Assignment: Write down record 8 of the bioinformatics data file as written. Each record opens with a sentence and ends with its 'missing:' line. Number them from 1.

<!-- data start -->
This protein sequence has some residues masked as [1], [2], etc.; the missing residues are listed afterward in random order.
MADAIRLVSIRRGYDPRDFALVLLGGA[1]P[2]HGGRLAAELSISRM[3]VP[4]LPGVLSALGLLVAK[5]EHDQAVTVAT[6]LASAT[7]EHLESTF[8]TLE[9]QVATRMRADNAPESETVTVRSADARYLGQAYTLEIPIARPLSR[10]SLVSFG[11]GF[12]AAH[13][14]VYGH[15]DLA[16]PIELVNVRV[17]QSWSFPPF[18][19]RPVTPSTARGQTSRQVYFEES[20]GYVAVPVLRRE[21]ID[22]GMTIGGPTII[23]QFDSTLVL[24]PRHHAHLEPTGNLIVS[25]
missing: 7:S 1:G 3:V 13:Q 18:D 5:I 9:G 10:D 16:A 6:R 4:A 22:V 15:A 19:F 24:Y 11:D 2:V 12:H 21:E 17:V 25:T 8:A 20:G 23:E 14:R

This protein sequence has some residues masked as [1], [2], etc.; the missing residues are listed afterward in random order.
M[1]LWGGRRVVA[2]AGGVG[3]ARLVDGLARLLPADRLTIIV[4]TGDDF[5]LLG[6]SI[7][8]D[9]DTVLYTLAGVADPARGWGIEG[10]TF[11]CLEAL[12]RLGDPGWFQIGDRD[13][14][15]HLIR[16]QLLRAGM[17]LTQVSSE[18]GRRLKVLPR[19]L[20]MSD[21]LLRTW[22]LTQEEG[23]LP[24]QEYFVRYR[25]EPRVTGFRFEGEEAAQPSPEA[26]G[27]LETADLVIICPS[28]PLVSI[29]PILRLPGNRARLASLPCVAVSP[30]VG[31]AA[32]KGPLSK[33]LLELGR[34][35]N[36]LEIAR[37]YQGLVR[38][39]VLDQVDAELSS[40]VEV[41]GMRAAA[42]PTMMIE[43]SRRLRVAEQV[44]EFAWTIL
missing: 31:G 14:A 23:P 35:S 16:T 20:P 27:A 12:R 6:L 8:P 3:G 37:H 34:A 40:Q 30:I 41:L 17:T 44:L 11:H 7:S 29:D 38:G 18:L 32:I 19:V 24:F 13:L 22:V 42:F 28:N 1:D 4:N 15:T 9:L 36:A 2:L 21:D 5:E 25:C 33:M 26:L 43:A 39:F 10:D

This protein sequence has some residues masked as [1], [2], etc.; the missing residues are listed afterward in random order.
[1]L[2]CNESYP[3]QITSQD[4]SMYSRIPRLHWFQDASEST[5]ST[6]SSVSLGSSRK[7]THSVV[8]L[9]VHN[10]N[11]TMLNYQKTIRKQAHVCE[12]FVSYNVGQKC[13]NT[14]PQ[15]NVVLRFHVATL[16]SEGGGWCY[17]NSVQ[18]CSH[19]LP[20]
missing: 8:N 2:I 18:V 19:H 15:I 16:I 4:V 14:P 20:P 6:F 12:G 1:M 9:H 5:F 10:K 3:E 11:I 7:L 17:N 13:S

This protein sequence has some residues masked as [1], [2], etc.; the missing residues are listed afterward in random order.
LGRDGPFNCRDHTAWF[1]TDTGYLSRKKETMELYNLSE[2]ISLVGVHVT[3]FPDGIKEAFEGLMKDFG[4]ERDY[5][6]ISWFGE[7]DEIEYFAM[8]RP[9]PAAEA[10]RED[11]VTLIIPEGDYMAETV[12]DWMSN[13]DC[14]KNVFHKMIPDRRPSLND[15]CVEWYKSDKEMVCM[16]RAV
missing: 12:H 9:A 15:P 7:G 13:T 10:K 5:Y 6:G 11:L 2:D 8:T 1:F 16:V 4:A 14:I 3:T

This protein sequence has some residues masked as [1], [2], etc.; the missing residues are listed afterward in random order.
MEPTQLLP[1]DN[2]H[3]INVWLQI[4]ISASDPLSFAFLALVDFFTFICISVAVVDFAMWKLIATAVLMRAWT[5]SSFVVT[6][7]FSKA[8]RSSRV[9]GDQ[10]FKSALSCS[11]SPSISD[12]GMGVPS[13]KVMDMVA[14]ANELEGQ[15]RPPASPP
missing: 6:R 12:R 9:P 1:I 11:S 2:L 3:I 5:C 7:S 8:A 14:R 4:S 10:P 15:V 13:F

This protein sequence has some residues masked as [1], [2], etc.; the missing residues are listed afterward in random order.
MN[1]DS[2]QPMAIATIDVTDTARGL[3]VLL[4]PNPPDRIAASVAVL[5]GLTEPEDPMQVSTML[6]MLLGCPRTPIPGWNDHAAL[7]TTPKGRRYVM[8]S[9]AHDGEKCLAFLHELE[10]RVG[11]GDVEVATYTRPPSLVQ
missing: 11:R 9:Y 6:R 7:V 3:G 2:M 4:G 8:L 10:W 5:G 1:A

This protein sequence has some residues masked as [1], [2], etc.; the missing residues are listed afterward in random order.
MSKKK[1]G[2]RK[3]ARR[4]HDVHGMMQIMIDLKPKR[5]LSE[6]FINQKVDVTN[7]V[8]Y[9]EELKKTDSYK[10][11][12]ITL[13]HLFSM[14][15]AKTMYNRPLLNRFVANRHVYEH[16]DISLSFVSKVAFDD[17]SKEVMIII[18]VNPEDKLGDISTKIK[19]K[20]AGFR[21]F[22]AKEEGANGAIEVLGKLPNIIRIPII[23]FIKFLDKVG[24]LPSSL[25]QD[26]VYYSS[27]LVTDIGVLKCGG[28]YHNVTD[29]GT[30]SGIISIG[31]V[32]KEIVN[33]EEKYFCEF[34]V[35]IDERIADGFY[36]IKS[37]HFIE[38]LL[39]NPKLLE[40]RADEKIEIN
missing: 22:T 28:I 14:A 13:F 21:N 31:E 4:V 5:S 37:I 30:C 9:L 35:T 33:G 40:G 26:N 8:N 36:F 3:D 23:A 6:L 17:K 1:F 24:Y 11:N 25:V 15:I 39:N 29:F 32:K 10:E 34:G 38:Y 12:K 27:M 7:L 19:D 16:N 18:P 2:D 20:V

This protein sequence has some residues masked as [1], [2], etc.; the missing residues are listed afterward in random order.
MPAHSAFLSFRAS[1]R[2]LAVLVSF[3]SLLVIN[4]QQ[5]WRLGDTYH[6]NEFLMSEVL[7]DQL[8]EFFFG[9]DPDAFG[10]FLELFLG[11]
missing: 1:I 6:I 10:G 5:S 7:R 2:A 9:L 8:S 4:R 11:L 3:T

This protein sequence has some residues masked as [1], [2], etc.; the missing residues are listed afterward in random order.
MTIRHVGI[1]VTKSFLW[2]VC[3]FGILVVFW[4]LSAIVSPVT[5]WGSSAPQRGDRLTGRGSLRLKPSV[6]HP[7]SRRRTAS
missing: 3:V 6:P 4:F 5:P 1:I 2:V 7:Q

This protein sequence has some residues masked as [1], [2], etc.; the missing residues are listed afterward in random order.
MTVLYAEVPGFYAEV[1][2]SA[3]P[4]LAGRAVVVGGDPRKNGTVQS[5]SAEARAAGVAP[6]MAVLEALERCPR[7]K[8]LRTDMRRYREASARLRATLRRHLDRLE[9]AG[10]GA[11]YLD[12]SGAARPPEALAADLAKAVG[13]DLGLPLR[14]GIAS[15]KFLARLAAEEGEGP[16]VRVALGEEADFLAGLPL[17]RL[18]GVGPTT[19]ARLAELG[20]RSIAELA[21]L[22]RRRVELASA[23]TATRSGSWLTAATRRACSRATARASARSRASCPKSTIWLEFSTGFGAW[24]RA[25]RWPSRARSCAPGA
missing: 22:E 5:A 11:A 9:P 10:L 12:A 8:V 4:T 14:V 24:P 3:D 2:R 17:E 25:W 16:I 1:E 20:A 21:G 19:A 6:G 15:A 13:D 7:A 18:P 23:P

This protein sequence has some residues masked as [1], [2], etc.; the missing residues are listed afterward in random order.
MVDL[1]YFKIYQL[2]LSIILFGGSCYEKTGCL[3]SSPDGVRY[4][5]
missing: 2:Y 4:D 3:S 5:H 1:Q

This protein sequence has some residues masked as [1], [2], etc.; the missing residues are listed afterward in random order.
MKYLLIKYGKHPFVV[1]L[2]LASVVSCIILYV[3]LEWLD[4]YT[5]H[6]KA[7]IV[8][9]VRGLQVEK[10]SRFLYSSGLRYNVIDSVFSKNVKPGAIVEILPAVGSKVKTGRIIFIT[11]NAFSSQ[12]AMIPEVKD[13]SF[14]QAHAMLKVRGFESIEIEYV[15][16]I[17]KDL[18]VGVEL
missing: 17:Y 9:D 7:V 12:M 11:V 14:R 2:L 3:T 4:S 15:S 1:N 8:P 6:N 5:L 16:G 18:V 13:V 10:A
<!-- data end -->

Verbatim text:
This protein sequence has some residues masked as [1], [2], etc.; the missing residues are listed afterward in random order.
MPAHSAFLSFRAS[1]R[2]LAVLVSF[3]SLLVIN[4]QQ[5]WRLGDTYH[6]NEFLMSEVL[7]DQL[8]EFFFG[9]DPDAFG[10]FLELFLG[11]
missing: 1:I 6:I 10:G 5:S 7:R 2:A 9:L 8:S 4:R 11:L 3:T